When I taught the course for the first time in 2014, I was just back from living in Brussels where I had worked for the EU Office of Transparency International, fresh after the European elections and with Jean-Claude Juncker just selected as designated Commission President. At that time, there was no POLITICO Europe around, so I mainly lived on my own experience of EU politics and what EU-focused research could provide.
Last year, I produced a Wordle of all POLITICO Europe Playbook newsletters of July 2015, and as you can see below, Greece was still very high on the agenda (most of you might not even remember…), before August and September became the months in which migration turned out to be the EU mega-topic for the rest of the year. I made my students read the newsletter every day, and it actually generated some interesting discussions at the start of each session.
Ahead of this year’s class, I did the same type of word cloud again, and it turns out that Brexit, the Commission and “President”-ial politics (both Juncker and Trump-Clinton, I guess) have been dominating the July newsletter. Migration has almost disappeared again from the political attention – you find it just below “also”, as if “also migration” might suggest that, after Brexit, it’s just one of many issues again.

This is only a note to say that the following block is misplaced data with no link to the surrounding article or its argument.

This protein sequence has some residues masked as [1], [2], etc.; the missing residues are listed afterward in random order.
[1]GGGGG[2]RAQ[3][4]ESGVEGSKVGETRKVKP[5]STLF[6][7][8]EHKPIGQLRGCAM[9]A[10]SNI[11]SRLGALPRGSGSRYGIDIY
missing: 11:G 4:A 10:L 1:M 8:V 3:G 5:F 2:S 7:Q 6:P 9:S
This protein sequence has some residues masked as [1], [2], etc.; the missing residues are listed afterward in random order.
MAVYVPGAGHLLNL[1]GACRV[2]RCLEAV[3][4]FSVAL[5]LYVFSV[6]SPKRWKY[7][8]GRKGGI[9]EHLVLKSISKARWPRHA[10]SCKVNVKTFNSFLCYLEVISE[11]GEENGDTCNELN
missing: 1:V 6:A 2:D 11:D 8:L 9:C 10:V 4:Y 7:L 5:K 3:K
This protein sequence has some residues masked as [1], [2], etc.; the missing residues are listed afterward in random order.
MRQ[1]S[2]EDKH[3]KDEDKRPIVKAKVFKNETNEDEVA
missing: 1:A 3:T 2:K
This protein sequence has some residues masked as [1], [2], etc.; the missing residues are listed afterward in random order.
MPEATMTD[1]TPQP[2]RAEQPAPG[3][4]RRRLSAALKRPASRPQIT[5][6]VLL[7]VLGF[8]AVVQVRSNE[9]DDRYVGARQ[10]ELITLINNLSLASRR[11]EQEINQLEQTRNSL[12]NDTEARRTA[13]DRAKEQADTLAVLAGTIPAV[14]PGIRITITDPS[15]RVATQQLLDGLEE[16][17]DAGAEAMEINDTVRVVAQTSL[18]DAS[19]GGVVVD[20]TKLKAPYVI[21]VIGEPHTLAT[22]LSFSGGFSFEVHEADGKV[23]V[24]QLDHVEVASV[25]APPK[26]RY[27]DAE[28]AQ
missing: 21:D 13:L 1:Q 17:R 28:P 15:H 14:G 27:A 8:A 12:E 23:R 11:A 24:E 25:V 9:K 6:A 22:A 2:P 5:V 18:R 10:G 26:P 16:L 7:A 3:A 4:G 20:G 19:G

Still, this year’s schedule of the summer programme, I’ve added one session on theories of European disintegration followed by a session on EU referenda. When I proposed the programme, I did not yet know the results of Brexit, so I’ll also take a look at some of the other referenda that have shaped EU politics (like the ones in France and the Netherlands in 2005).
I also upgraded the session on justice, home affairs and migration to a double session on migration and Schengen to reflect the events of last year and the events still unfolding. And I keep a strong focus on EU lobbying, as this was something students have been very interested in in past years (and it remains a major issue in the Brussels bubble).
What is different this year to the past two years is that my own research focus has moved on to the UN system (as you can see on this blog), so I feel I have much more distance to EU matters and look at them with a much broader angle than I used to do – which I hope is a good thing!
So, as in the past two years, I’m very much looking forward to this course as I’m (re-)learning as least as much in the preparation and execution of the course as (I hope) my students do during the coming two weeks. Thanks to the multi-cutural group, I also have to look at EU politics from a different angle than what I get from my EU bubble social media stream every day, so I may end up learning even more!COMMENT